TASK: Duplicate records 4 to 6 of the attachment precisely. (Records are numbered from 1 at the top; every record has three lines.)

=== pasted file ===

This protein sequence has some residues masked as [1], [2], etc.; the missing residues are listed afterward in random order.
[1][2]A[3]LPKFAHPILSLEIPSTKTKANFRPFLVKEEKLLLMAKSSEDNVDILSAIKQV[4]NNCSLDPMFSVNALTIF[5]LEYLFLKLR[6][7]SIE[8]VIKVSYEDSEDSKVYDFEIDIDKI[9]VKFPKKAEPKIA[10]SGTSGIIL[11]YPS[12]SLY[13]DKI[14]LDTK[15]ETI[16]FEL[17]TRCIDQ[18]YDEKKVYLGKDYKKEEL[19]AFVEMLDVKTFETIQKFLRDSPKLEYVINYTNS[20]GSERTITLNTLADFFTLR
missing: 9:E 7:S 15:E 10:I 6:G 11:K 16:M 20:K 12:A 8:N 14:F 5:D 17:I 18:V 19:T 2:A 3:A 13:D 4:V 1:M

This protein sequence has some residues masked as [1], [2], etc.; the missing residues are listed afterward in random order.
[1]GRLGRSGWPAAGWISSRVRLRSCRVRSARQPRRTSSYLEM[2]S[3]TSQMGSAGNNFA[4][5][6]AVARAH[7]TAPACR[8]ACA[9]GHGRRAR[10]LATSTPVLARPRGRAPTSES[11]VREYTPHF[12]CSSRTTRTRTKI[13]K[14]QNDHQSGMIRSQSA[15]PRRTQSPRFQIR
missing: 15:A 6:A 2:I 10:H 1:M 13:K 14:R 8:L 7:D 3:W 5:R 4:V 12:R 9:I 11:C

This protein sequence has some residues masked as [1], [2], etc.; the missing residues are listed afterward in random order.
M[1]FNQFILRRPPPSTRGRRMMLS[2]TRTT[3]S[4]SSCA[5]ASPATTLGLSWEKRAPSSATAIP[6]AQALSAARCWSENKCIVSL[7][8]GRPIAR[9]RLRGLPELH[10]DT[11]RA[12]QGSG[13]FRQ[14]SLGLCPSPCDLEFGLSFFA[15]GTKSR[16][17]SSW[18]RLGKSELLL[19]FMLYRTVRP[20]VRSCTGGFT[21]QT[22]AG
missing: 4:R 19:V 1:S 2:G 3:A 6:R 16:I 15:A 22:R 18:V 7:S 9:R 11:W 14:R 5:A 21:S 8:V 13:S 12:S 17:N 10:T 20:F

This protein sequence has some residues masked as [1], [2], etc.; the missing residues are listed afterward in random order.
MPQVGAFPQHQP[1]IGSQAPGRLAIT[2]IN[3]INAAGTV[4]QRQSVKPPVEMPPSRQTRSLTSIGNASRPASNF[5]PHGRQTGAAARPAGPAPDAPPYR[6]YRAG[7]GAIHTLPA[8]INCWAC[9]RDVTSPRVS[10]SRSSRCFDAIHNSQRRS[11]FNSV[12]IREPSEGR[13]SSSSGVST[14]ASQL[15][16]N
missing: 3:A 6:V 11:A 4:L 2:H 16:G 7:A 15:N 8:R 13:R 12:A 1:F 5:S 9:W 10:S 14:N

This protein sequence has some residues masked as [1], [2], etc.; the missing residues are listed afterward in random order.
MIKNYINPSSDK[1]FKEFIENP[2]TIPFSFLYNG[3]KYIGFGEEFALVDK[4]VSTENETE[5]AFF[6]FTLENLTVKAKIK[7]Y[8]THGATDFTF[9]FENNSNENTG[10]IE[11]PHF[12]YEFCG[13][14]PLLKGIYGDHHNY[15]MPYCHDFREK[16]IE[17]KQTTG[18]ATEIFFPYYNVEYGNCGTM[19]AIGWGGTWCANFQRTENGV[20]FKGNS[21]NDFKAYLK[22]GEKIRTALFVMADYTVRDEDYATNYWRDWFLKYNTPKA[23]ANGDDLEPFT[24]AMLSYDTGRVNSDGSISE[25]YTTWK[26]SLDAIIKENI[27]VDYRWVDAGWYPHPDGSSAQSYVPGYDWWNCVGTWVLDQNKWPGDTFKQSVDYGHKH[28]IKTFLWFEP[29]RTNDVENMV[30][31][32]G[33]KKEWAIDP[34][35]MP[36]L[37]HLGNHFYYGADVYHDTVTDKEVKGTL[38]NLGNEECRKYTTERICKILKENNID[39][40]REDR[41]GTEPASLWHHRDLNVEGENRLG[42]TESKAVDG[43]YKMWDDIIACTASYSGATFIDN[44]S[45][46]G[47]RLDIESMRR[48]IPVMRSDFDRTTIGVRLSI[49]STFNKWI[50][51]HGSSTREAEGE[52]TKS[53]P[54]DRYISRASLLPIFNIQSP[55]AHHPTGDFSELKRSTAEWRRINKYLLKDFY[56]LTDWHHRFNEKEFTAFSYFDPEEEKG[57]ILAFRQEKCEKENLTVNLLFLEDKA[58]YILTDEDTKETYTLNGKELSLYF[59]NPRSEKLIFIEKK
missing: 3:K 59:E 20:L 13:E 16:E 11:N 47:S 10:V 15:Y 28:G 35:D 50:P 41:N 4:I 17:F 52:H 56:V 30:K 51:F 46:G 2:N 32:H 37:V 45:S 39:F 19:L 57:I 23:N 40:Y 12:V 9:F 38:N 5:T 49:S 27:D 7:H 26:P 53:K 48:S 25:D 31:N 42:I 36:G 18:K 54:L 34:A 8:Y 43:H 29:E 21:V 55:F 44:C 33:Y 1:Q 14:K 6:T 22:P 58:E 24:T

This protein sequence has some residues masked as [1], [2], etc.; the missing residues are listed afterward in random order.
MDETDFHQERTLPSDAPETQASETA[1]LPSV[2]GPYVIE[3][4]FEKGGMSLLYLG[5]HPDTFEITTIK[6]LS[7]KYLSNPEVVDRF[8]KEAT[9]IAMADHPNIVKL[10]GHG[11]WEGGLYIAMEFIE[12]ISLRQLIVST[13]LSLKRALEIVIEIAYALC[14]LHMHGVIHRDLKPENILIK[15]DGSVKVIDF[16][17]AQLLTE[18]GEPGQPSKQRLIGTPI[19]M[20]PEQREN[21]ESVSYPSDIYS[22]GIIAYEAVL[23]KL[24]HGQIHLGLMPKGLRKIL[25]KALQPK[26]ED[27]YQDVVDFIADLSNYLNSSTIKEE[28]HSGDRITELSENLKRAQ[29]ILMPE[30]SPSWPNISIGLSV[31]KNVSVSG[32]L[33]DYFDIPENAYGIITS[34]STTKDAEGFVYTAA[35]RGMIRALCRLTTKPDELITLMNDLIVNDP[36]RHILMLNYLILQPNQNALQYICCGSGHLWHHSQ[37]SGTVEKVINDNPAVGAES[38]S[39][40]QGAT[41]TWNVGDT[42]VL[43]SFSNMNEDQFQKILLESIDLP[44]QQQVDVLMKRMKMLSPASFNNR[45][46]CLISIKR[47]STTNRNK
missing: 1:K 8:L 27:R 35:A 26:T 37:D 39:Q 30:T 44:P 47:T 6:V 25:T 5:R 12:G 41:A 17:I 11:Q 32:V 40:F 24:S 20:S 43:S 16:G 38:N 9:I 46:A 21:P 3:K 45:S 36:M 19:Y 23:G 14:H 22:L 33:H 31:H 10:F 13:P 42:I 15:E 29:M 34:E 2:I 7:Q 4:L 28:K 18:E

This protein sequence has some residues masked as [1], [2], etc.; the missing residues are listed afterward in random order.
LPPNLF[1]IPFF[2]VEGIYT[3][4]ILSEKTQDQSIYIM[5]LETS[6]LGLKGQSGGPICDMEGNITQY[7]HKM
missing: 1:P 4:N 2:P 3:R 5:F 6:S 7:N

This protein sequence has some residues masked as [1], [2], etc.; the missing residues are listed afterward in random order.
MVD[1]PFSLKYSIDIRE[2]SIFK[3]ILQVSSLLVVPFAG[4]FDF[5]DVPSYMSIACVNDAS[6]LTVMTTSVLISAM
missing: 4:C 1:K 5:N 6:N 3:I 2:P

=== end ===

This protein sequence has some residues masked as [1], [2], etc.; the missing residues are listed afterward in random order.
MPQVGAFPQHQP[1]IGSQAPGRLAIT[2]IN[3]INAAGTV[4]QRQSVKPPVEMPPSRQTRSLTSIGNASRPASNF[5]PHGRQTGAAARPAGPAPDAPPYR[6]YRAG[7]GAIHTLPA[8]INCWAC[9]RDVTSPRVS[10]SRSSRCFDAIHNSQRRS[11]FNSV[12]IREPSEGR[13]SSSSGVST[14]ASQL[15][16]N
missing: 3:A 6:V 11:A 4:L 2:H 16:G 7:A 15:N 8:R 13:R 12:A 1:F 5:S 9:W 10:S 14:N

This protein sequence has some residues masked as [1], [2], etc.; the missing residues are listed afterward in random order.
MIKNYINPSSDK[1]FKEFIENP[2]TIPFSFLYNG[3]KYIGFGEEFALVDK[4]VSTENETE[5]AFF[6]FTLENLTVKAKIK[7]Y[8]THGATDFTF[9]FENNSNENTG[10]IE[11]PHF[12]YEFCG[13][14]PLLKGIYGDHHNY[15]MPYCHDFREK[16]IE[17]KQTTG[18]ATEIFFPYYNVEYGNCGTM[19]AIGWGGTWCANFQRTENGV[20]FKGNS[21]NDFKAYLK[22]GEKIRTALFVMADYTVRDEDYATNYWRDWFLKYNTPKA[23]ANGDDLEPFT[24]AMLSYDTGRVNSDGSISE[25]YTTWK[26]SLDAIIKENI[27]VDYRWVDAGWYPHPDGSSAQSYVPGYDWWNCVGTWVLDQNKWPGDTFKQSVDYGHKH[28]IKTFLWFEP[29]RTNDVENMV[30][31][32]G[33]KKEWAIDP[34][35]MP[36]L[37]HLGNHFYYGADVYHDTVTDKEVKGTL[38]NLGNEECRKYTTERICKILKENNID[39][40]REDR[41]GTEPASLWHHRDLNVEGENRLG[42]TESKAVDG[43]YKMWDDIIACTASYSGATFIDN[44]S[45][46]G[47]RLDIESMRR[48]IPVMRSDFDRTTIGVRLSI[49]STFNKWI[50][51]HGSSTREAEGE[52]TKS[53]P[54]DRYISRASLLPIFNIQSP[55]AHHPTGDFSELKRSTAEWRRINKYLLKDFY[56]LTDWHHRFNEKEFTAFSYFDPEEEKG[57]ILAFRQEKCEKENLTVNLLFLEDKA[58]YILTDEDTKETYTLNGKELSLYF[59]NPRSEKLIFIEKK
missing: 3:K 59:E 20:L 13:E 16:E 11:N 47:S 10:V 15:Y 28:G 35:D 50:P 41:N 4:I 17:F 52:H 56:V 30:K 51:F 46:G 2:N 32:H 37:V 45:S 39:F 19:L 57:I 23:N 40:Y 12:V 9:F 38:N 5:T 49:S 27:D 7:H 26:P 53:K 48:S 25:D 31:N 42:I 36:G 18:K 54:L 34:A 8:Y 43:H 29:E 21:V 55:F 44:C 33:Y 1:Q 14:K 6:T 22:P 58:E 24:T

This protein sequence has some residues masked as [1], [2], etc.; the missing residues are listed afterward in random order.
MDETDFHQERTLPSDAPETQASETA[1]LPSV[2]GPYVIE[3][4]FEKGGMSLLYLG[5]HPDTFEITTIK[6]LS[7]KYLSNPEVVDRF[8]KEAT[9]IAMADHPNIVKL[10]GHG[11]WEGGLYIAMEFIE[12]ISLRQLIVST[13]LSLKRALEIVIEIAYALC[14]LHMHGVIHRDLKPENILIK[15]DGSVKVIDF[16][17]AQLLTE[18]GEPGQPSKQRLIGTPI[19]M[20]PEQREN[21]ESVSYPSDIYS[22]GIIAYEAVL[23]KL[24]HGQIHLGLMPKGLRKIL[25]KALQPK[26]ED[27]YQDVVDFIADLSNYLNSSTIKEE[28]HSGDRITELSENLKRAQ[29]ILMPE[30]SPSWPNISIGLSV[31]KNVSVSG[32]L[33]DYFDIPENAYGIITS[34]STTKDAEGFVYTAA[35]RGMIRALCRLTTKPDELITLMNDLIVNDP[36]RHILMLNYLILQPNQNALQYICCGSGHLWHHSQ[37]SGTVEKVINDNPAVGAES[38]S[39][40]QGAT[41]TWNVGDT[42]VL[43]SFSNMNEDQFQKILLESIDLP[44]QQQVDVLMKRMKMLSPASFNNR[45][46]CLISIKR[47]STTNRNK
missing: 1:K 8:L 27:R 35:A 26:T 37:D 39:Q 30:T 44:P 47:T 6:V 25:T 5:R 12:G 41:A 17:I 11:Q 32:V 40:F 24:S 20:S 43:S 16:G 38:N 9:I 46:A 21:P 3:K 45:S 36:M 19:Y 23:G 14:H 22:L 33:H 31:H 10:F 13:P 42:I 15:E 29:M 34:E 2:I 7:Q 4:L 28:K 18:E